It took me three tries -- and the kids just one!
Man, I step out of the country for a week and all heck breaks lose in Mets land!
I've been enjoying the vacation of a lifetime, cruising through the Caribbean with my parents and family.
One of the many joys of being on a cruise ship is that you are pretty well disconnected from everything else in the world. One of the minor downsides is that, well, you are pretty disconnected from everything in the world, especially the world of sports.
Oh sure, the television in the stateroom gets ESPN. But when the options are frolicking on the beach at St. Maarten and sitting around watching television, it's a pretty easy choice.
The ship -- we were on the Royal Caribbean's Navigator of the Seas -- posts mini-newspapers each day, four- or six-page summaries of the day's news, and one for sports. I walked past one day and saw the main story was something like "Mets reaching out to Wagner" and got excited. There wasn't too much detail because all the stories are short.
Then, while flipping through the channels waiting for the kids to get ready, I saw a SportsCenter promo that said the Mets had traded for Carlos Delgado. Say what? Details! I needed details! I stalked the little stand where the staff posts these daily news sheets, and there was just a snippet about the trade, but at least I could see who we were giving up.
Arriving back in Miami on Saturday, I could get my hands on a full newspaper again, and the Marlins are being smacked around like a pinata. One of the columnists in the Palm Beach Post called it the darkest week in the team's history. He was adding the Beckett trade and the threat to move the team.
As you know, the Fish are a second-tier favorite for me. The fans here have been screwed over time and again. They get tagged for not showing up, but the team refuses to hold on to decent players. And the whine about the new stadium just gets older and older. Do we really think that Major League Baseball is going to give up on a top-10 market and send the team packing to Portland or Las Vegas?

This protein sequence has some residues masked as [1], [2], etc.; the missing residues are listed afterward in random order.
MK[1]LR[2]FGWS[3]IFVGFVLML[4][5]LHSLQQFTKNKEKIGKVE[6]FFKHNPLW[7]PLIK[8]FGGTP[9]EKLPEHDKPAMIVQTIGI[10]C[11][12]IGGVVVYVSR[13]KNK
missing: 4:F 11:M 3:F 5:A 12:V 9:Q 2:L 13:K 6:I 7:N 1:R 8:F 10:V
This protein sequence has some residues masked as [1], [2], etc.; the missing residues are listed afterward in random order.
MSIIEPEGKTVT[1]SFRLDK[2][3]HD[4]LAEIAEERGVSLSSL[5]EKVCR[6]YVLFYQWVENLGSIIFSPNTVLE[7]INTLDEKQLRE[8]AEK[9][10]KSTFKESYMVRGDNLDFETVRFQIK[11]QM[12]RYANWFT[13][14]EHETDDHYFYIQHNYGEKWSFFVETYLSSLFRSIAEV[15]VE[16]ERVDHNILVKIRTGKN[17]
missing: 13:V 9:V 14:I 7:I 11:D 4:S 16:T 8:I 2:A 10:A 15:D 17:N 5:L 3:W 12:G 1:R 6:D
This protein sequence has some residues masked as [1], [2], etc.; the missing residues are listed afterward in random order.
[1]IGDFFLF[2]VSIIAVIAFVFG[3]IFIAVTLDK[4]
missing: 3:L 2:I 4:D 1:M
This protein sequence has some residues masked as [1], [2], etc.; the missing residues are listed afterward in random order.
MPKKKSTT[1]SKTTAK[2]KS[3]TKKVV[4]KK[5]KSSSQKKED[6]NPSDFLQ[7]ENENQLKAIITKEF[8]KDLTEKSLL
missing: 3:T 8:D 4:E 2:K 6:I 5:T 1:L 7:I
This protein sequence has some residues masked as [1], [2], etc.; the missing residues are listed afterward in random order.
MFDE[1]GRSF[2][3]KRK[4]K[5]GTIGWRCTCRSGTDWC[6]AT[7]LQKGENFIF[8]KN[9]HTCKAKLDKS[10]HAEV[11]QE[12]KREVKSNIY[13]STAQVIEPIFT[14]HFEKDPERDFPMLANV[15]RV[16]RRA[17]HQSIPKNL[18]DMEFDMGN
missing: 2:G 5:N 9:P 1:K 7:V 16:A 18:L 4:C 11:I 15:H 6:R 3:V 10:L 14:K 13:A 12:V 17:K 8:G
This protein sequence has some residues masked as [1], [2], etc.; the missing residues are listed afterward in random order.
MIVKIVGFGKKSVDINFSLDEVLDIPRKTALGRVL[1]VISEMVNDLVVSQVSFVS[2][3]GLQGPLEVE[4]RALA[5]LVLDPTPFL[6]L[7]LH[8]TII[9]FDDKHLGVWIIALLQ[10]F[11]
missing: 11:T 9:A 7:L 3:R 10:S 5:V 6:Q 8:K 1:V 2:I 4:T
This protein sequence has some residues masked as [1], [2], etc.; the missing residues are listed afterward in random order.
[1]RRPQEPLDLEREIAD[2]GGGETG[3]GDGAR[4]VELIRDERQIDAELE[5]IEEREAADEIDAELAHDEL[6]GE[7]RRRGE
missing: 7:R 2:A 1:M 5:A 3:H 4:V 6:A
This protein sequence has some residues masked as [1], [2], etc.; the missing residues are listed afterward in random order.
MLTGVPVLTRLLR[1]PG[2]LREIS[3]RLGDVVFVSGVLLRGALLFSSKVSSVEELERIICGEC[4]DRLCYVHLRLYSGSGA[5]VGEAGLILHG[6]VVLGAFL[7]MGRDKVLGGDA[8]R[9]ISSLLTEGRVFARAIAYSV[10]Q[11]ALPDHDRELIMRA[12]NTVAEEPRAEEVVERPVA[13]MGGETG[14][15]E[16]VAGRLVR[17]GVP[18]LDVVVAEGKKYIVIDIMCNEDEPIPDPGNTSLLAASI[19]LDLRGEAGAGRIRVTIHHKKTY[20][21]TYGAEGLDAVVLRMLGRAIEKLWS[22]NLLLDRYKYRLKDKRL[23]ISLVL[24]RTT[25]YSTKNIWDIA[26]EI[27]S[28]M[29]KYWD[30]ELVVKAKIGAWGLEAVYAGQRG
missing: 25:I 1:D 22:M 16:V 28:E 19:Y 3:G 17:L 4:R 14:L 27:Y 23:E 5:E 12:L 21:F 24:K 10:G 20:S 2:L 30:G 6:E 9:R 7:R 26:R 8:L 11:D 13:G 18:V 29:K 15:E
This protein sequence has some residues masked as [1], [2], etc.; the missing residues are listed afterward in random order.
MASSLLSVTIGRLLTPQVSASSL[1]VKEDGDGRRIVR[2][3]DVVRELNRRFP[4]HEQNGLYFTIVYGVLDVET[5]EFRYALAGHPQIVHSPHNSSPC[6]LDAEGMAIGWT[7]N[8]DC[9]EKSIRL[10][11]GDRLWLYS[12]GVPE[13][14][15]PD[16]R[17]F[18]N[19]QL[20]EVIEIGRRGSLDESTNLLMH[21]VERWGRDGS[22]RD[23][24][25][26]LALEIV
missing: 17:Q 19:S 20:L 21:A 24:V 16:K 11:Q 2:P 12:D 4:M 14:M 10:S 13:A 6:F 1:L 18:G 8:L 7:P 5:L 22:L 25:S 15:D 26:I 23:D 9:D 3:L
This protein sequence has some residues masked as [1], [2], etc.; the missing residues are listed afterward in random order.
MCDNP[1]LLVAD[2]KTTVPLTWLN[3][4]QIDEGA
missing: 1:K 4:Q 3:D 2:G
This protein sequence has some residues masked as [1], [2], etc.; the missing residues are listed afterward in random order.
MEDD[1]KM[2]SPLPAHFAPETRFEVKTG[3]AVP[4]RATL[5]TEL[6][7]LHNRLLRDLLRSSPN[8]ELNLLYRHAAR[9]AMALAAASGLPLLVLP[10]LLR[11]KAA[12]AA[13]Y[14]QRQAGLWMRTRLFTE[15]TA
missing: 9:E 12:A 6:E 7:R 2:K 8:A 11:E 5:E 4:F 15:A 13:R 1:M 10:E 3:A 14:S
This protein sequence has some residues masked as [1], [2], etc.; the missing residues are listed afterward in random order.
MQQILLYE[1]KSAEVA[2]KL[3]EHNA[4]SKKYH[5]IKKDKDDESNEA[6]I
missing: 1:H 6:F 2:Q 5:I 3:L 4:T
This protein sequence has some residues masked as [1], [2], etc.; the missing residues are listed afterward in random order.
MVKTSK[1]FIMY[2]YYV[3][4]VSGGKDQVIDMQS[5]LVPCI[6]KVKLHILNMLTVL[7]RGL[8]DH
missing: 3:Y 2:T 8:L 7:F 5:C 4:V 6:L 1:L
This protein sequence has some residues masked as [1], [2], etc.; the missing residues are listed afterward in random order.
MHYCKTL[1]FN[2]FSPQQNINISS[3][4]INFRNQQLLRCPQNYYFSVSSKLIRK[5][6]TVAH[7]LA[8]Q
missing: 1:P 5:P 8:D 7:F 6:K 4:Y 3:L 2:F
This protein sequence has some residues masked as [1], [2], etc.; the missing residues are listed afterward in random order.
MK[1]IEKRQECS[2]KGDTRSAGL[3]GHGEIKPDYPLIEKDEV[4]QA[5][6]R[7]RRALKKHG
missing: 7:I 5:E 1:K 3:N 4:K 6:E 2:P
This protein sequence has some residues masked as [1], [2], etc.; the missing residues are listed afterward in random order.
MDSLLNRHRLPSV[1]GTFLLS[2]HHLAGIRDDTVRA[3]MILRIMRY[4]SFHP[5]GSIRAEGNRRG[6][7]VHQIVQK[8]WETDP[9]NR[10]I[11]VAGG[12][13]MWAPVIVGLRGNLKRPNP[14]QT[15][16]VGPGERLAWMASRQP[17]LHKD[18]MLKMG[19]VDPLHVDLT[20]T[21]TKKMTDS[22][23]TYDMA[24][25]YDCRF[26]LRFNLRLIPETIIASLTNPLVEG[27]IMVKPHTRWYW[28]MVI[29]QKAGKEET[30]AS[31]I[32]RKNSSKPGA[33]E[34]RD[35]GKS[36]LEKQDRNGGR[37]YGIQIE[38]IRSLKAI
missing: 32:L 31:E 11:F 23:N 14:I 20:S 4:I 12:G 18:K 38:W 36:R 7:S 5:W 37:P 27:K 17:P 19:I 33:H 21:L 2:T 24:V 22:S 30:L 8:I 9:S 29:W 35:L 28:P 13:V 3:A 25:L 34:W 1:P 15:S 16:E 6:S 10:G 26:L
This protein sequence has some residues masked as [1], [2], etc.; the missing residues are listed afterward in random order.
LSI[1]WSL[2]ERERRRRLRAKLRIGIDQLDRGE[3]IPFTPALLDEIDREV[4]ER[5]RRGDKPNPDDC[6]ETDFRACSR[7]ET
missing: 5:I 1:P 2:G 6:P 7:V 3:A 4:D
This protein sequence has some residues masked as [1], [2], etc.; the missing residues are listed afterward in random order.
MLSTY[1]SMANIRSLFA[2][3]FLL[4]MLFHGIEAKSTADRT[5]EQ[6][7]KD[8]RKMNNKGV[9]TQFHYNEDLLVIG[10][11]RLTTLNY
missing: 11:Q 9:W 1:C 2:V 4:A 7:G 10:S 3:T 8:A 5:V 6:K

The sentiment here is that the team will more likely head north to Palm Beach County, with the theory that the vast majority of the people going to the games are headed south to Miami. A stadium in the suburbs would continue to draw whatever Miami residents are coming, plus make it easier for those coming from Lauderdale and West Palm Beach.
But since the Mets seem to benefit from these Marlins fire sales, I suppose I can't complain too much.
As for the cruise, I learned many things in addition to the Mets trade. Here are some of them:
Euro-bunnies must be very poor because they apparently can afford only one piece of their two-piece bathing suits -- the bottom pieces. And they must be rather helpless because many men would walk by -- slowly -- to check on them while they were laying out on deck 12 at the front of the ship. None of these concerned men, however, offered to buy the Euro-bunnies the rest of their swim suits. Poor Euro-bunnies.
2) Casinos are strange places.
Just because a casino says it has 5-cent and penny slot machines doesn't necessarily mean you can use your nickels and pennies. I had never once set foot in a casino. But I read that the one on the ship had nickel and penny slot machines. And one evening I was feeling really sassy and had some pocket change and thought "I'm gonna let these babies ride!" I walked up to a 5-cent slot, dropped in a Jefferson and it dropped right into the tray. I tired a couple more and the same thing happened. Same with the penny slots, too. I told an attendant, and he said the machines take quarters and dollars. I said "But they're nickel slots!" and was told that I could get five plays for my quarter.